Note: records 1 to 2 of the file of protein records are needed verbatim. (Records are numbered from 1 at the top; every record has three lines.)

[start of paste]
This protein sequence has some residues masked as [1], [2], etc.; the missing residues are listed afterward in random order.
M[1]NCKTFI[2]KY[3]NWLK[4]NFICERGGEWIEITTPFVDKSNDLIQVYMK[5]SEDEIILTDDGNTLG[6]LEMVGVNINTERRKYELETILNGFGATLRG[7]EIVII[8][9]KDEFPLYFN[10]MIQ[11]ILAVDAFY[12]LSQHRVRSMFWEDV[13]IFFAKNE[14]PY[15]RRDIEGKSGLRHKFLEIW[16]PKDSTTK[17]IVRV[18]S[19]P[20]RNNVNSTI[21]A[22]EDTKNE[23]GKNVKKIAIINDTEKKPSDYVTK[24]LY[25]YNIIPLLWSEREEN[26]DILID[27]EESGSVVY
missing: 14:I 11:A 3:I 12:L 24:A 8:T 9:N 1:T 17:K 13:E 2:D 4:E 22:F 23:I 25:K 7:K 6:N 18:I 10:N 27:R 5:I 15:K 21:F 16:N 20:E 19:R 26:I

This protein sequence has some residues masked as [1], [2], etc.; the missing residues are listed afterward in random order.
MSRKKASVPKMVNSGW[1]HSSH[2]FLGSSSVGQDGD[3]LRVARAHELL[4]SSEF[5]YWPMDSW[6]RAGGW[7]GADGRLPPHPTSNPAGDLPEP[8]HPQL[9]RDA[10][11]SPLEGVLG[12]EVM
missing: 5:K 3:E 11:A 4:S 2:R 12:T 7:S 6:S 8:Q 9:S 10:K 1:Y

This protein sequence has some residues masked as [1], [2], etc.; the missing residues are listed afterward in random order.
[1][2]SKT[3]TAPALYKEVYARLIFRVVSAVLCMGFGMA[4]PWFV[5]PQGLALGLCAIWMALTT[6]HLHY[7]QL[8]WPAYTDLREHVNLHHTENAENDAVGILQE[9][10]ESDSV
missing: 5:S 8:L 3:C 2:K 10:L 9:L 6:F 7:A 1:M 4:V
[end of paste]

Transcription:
This protein sequence has some residues masked as [1], [2], etc.; the missing residues are listed afterward in random order.
M[1]NCKTFI[2]KY[3]NWLK[4]NFICERGGEWIEITTPFVDKSNDLIQVYMK[5]SEDEIILTDDGNTLG[6]LEMVGVNINTERRKYELETILNGFGATLRG[7]EIVII[8][9]KDEFPLYFN[10]MIQ[11]ILAVDAFY[12]LSQHRVRSMFWEDV[13]IFFAKNE[14]PY[15]RRDIEGKSGLRHKFLEIW[16]PKDSTTK[17]IVRV[18]S[19]P[20]RNNVNSTI[21]A[22]EDTKNE[23]GKNVKKIAIINDTEKKPSDYVTK[24]LY[25]YNIIPLLWSEREEN[26]DILID[27]EESGSVVY
missing: 14:I 11:A 3:I 12:L 24:A 8:T 9:N 1:T 17:K 13:E 2:D 4:E 22:F 23:I 25:K 7:K 6:N 18:I 10:N 27:R 5:I 15:K 21:F 16:N 20:E 19:R 26:I

This protein sequence has some residues masked as [1], [2], etc.; the missing residues are listed afterward in random order.
MSRKKASVPKMVNSGW[1]HSSH[2]FLGSSSVGQDGD[3]LRVARAHELL[4]SSEF[5]YWPMDSW[6]RAGGW[7]GADGRLPPHPTSNPAGDLPEP[8]HPQL[9]RDA[10][11]SPLEGVLG[12]EVM
missing: 5:K 3:E 11:A 4:S 2:R 12:T 7:S 6:S 8:Q 9:S 10:K 1:Y